It’s early on Sunday morning on the last day of May of 2020 as I write this. It’s been a year of pain and challenge of varying proportions for the people of the world. Since the beginning of March, we have been contending with an invisible virus of power the likes of which many of us have never experienced. The novel coronavirus, also called Covid-19, has changed the lives of individuals, families, neighborhoods, communities, regions, countries….the whole world. 104, 000 deaths in the United States, as of today.
What we in the Presbytery of Wabash Valley know best is how Covid-19 has changed our congregations. Some have not gathered for in-person worship in twelve weeks. Some have returned to worship in their buildings. Others will resume in person worship this morning. Some have no firm plans, as they continue to watch reports from the state and local health departments. Some are following CDC guidelines very closely, along with presbytery and nation organizations that specialize in worship, music and public health. Some have had technology in place, allowing staff and volunteers to stay connected to congregations with relative ease. Others have had none. Many have had to learn many new practices in this season. Others lives have become simplified, relying on more traditional communication, like phone calls and hand-written notes. The needs of individuals and families are great. From physical and mental health concerns to job insecurity or unemployment, to toilet paper and even more significant shortages, life has been challenging in many ways for many people.
This season in the Church has not been easy. Despite the remarkable use of technology to help unite congregations for worship, we yearn to be “together in one place.” Some have not had the opportunity, the supportive technology or the desire to use technology and a ministry tool. Zoom calls have allowed many congregations to stay in touch, tend to business, and hear each others’ voices for prayer; some have not. All agree that there is no substitute for live interaction, eyes meeting, human touch. All agree that the need to find hope in the midst of struggle is challenging. What is prudent? What constitutes appropriate risk? How do we protect the vulnerable? How do we serve God’s people in community and serve individual needs? What does faithfulness to God look like in a pandemic? What does it feel like? How does it sound?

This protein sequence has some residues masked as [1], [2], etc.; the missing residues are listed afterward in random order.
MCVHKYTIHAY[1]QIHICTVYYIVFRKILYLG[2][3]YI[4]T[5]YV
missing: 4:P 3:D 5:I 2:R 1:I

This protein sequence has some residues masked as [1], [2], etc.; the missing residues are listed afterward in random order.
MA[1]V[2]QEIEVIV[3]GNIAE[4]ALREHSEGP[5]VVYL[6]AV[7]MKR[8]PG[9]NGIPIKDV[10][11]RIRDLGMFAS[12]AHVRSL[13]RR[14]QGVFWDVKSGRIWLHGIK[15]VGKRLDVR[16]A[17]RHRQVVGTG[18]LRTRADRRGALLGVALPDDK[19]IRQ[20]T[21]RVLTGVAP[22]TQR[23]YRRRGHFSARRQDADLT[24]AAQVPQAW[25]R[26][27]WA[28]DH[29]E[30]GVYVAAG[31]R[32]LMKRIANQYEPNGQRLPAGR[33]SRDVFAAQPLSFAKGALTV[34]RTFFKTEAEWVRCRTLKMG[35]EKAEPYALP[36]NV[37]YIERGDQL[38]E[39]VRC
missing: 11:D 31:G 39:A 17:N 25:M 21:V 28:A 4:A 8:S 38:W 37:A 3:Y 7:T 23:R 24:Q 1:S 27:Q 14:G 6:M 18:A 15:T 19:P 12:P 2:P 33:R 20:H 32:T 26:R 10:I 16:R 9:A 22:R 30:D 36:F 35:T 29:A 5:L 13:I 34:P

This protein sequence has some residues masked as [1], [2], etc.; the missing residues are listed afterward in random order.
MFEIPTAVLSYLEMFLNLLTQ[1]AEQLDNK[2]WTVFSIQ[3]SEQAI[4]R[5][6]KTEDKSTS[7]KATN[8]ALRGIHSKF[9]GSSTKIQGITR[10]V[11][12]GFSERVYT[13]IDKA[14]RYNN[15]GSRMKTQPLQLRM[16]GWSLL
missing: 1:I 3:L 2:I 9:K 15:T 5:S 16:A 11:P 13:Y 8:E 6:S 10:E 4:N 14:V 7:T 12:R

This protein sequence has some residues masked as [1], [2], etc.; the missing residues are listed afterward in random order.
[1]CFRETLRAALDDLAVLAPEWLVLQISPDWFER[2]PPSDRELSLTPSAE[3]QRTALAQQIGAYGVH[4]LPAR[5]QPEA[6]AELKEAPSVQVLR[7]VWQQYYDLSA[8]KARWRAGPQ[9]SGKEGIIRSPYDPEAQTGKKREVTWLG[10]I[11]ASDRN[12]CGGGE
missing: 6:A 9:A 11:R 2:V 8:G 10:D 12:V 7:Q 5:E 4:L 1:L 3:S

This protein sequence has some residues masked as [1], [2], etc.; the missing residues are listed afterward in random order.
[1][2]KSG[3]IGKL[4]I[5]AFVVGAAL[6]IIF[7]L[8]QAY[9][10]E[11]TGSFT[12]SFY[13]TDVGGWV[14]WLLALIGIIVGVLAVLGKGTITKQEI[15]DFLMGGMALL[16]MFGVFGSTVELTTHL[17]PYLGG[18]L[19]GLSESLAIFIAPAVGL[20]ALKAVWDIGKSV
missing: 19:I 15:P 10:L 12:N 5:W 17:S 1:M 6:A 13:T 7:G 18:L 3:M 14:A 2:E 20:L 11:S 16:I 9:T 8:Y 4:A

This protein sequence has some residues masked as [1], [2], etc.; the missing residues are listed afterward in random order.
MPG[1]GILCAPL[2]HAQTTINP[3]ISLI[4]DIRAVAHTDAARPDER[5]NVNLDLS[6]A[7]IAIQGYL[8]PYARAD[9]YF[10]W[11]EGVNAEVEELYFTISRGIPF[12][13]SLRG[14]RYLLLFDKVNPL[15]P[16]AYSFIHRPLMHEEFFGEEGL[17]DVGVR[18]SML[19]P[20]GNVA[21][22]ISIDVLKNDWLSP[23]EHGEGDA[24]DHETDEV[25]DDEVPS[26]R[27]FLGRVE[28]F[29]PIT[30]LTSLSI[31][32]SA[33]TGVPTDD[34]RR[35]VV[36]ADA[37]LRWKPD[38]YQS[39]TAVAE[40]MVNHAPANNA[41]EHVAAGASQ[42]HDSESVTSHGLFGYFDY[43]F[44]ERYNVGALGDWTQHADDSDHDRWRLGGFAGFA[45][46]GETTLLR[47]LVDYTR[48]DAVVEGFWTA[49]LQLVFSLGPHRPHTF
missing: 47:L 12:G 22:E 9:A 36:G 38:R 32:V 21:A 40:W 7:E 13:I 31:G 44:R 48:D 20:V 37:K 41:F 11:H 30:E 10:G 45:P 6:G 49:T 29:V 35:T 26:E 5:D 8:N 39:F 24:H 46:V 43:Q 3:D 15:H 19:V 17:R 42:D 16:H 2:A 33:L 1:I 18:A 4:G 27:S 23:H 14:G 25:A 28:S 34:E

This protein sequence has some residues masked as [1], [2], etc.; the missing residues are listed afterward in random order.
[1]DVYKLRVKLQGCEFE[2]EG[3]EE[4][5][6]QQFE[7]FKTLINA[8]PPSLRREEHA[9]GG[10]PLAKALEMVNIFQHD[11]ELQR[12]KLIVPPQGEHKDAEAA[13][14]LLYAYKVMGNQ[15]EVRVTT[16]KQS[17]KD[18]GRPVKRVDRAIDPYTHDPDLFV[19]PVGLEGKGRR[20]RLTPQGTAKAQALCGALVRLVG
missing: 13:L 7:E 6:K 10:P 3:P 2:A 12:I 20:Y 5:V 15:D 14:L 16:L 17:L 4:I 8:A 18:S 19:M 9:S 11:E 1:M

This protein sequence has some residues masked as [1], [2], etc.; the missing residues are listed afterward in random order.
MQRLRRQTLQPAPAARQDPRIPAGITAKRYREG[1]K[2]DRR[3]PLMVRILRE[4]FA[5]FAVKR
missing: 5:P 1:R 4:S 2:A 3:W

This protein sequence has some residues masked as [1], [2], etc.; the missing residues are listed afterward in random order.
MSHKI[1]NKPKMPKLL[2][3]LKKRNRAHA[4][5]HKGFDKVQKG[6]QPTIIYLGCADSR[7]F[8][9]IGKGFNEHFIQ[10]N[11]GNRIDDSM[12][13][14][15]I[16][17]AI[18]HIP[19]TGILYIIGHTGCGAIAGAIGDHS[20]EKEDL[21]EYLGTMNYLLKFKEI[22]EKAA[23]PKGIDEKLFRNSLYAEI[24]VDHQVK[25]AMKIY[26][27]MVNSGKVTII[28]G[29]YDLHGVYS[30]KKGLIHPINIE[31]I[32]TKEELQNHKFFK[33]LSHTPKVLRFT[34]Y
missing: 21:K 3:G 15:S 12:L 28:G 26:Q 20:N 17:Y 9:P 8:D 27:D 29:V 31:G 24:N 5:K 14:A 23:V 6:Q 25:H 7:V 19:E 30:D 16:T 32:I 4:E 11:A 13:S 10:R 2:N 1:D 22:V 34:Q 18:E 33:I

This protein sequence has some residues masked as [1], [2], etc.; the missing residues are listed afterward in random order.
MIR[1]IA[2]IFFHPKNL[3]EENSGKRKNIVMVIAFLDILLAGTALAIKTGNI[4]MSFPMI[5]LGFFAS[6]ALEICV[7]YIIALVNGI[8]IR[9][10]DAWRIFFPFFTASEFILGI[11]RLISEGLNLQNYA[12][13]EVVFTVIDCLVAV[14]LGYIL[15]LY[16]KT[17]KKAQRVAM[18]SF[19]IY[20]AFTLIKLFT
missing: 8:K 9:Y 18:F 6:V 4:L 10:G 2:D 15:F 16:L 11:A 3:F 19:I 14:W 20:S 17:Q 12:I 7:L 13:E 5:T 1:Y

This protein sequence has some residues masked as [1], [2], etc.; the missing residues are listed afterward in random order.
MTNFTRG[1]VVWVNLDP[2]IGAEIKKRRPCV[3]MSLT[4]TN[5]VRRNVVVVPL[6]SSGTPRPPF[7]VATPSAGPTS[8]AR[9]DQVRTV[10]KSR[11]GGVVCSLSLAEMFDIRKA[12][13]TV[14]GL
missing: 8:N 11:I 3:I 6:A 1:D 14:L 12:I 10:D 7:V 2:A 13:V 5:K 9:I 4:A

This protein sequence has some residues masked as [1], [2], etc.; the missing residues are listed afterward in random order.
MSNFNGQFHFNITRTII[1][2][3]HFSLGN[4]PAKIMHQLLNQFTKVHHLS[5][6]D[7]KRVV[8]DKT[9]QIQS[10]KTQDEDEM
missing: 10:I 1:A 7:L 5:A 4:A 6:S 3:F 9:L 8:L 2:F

Pastors, elders and deacons report weariness as they balance the daily needs of each day that have not changed with charting a course for re-entering their buildings for worship and ministry that are new, different and met with uncertainty and skepticism.
As if it were not all enough, the reality of racism that never goes away, that is a virus of a different source, has risen up in our nation once again. The killings of George Floyd, Ahmaud Arbery, and Brionna Taylor have caused people in Minneapolis/St. Paul, Atlanta, Louisville and many, many other U.S. cities to rise up in protests of grief and frustration. Peaceful demonstrations have turned violent in many places. Some communities report that some appear to be using the occasions for counter-protests. As one of our colleagues texted me last night from Chicago’s streets, “The world is on fire.”
Today the Christian Church in many parts of the world observes Pentecost Sunday, when we celebrate and reflect upon the power, resilience and transformation of the Church for a new day of witness and ministry. Today, there’s no question that the mood feels more like one of lament than celebration. “How long, O God?” is the adopted cry of many, echoing the song within the psalms. Surely there is a different way to live in the world.
There is. We know there is. It involves some of the discomfort we feel keenly in the face of the pandemic. We shelter in place for ourselves and for others. We take precautions and isolate so that no one is missing when we come back together. We tend to the needs of the most vulnerable and set aside our individual wants and desires for the good of the whole. We work together for justice that knows peace. We discover and utilize the fruits of the Spirit we celebrate on Pentecost Sunday- love, joy, peace, patience, kindness, goodness, faithfulness, gentleness and self-control– as we seek to understand and address deep injustice, which, honestly, is more painful than our transitory inconvenience.
There is a better way, and Jesus shows us that way. We take care of each other. We serve each other. We love each other. I can’t help but think that following hom allows us to walk down the road labeled, “Walk here, because the world is about to turn.” Indeed it already is.
photo by Steve Halama at Unsplash.